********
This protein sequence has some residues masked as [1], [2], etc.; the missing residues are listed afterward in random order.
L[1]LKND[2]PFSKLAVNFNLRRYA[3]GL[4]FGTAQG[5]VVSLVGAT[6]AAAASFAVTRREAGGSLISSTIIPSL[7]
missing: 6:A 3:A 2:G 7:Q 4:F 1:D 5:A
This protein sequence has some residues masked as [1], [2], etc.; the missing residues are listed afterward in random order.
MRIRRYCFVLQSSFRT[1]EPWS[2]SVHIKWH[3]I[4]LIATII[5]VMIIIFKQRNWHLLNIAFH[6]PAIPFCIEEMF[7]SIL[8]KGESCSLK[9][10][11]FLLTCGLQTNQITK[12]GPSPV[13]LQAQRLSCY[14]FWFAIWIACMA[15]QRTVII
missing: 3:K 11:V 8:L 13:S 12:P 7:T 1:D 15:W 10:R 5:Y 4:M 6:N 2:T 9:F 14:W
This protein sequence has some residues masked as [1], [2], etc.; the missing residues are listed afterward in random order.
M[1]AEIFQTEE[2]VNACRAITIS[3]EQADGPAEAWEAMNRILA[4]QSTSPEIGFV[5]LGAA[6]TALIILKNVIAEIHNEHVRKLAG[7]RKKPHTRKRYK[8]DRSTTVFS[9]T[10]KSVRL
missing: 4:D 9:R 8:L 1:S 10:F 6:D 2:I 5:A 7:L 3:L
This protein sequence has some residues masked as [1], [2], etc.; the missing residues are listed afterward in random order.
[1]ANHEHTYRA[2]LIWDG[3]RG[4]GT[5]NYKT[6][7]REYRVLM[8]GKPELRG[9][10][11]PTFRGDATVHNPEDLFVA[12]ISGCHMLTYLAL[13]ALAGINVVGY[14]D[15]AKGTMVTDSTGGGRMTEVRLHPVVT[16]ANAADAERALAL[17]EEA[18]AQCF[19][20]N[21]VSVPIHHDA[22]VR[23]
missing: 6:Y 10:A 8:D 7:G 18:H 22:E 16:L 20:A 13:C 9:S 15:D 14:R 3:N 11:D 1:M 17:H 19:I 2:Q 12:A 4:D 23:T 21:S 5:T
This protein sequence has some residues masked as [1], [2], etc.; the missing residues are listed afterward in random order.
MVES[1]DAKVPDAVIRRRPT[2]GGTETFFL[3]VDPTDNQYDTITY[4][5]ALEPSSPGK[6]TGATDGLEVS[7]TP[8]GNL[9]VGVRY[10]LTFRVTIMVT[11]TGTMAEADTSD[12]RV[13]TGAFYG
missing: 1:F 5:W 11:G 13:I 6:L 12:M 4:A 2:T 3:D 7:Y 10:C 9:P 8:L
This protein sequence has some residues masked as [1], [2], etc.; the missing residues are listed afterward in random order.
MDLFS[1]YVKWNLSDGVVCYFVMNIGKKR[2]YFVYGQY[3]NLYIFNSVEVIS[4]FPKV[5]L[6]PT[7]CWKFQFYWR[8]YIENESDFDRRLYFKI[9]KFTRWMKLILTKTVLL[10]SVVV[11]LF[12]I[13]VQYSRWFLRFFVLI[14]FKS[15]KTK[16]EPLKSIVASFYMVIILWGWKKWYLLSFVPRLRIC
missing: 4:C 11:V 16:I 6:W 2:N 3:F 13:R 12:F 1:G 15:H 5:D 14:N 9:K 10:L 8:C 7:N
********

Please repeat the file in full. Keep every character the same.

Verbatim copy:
This protein sequence has some residues masked as [1], [2], etc.; the missing residues are listed afterward in random order.
L[1]LKND[2]PFSKLAVNFNLRRYA[3]GL[4]FGTAQG[5]VVSLVGAT[6]AAAASFAVTRREAGGSLISSTIIPSL[7]
missing: 6:A 3:A 2:G 7:Q 4:F 1:D 5:A
This protein sequence has some residues masked as [1], [2], etc.; the missing residues are listed afterward in random order.
MRIRRYCFVLQSSFRT[1]EPWS[2]SVHIKWH[3]I[4]LIATII[5]VMIIIFKQRNWHLLNIAFH[6]PAIPFCIEEMF[7]SIL[8]KGESCSLK[9][10][11]FLLTCGLQTNQITK[12]GPSPV[13]LQAQRLSCY[14]FWFAIWIACMA[15]QRTVII
missing: 3:K 11:V 8:L 13:S 12:P 7:T 1:D 15:W 10:R 5:Y 4:M 6:N 2:T 9:F 14:W
This protein sequence has some residues masked as [1], [2], etc.; the missing residues are listed afterward in random order.
M[1]AEIFQTEE[2]VNACRAITIS[3]EQADGPAEAWEAMNRILA[4]QSTSPEIGFV[5]LGAA[6]TALIILKNVIAEIHNEHVRKLAG[7]RKKPHTRKRYK[8]DRSTTVFS[9]T[10]KSVRL
missing: 4:D 9:R 8:L 1:S 10:F 6:D 2:I 5:A 7:L 3:L
This protein sequence has some residues masked as [1], [2], etc.; the missing residues are listed afterward in random order.
[1]ANHEHTYRA[2]LIWDG[3]RG[4]GT[5]NYKT[6][7]REYRVLM[8]GKPELRG[9][10][11]PTFRGDATVHNPEDLFVA[12]ISGCHMLTYLAL[13]ALAGINVVGY[14]D[15]AKGTMVTDSTGGGRMTEVRLHPVVT[16]ANAADAERALAL[17]EEA[18]AQCF[19][20]N[21]VSVPIHHDA[22]VR[23]
missing: 6:Y 10:A 8:D 7:G 18:H 22:E 16:L 20:A 13:C 9:S 15:D 14:R 3:N 11:D 1:M 17:H 19:I 2:Q 12:A 4:D 23:T 21:S 5:T
This protein sequence has some residues masked as [1], [2], etc.; the missing residues are listed afterward in random order.
MVES[1]DAKVPDAVIRRRPT[2]GGTETFFL[3]VDPTDNQYDTITY[4][5]ALEPSSPGK[6]TGATDGLEVS[7]TP[8]GNL[9]VGVRY[10]LTFRVTIMVT[11]TGTMAEADTSD[12]RV[13]TGAFYG
missing: 1:F 5:W 11:G 13:I 6:L 12:M 4:A 2:T 3:D 7:Y 10:C 9:P 8:L
This protein sequence has some residues masked as [1], [2], etc.; the missing residues are listed afterward in random order.
MDLFS[1]YVKWNLSDGVVCYFVMNIGKKR[2]YFVYGQY[3]NLYIFNSVEVIS[4]FPKV[5]L[6]PT[7]CWKFQFYWR[8]YIENESDFDRRLYFKI[9]KFTRWMKLILTKTVLL[10]SVVV[11]LF[12]I[13]VQYSRWFLRFFVLI[14]FKS[15]KTK[16]EPLKSIVASFYMVIILWGWKKWYLLSFVPRLRIC
missing: 4:C 11:V 16:I 6:W 2:N 3:F 13:R 12:F 1:G 15:H 5:D 14:N 9:K 10:L 8:C 7:N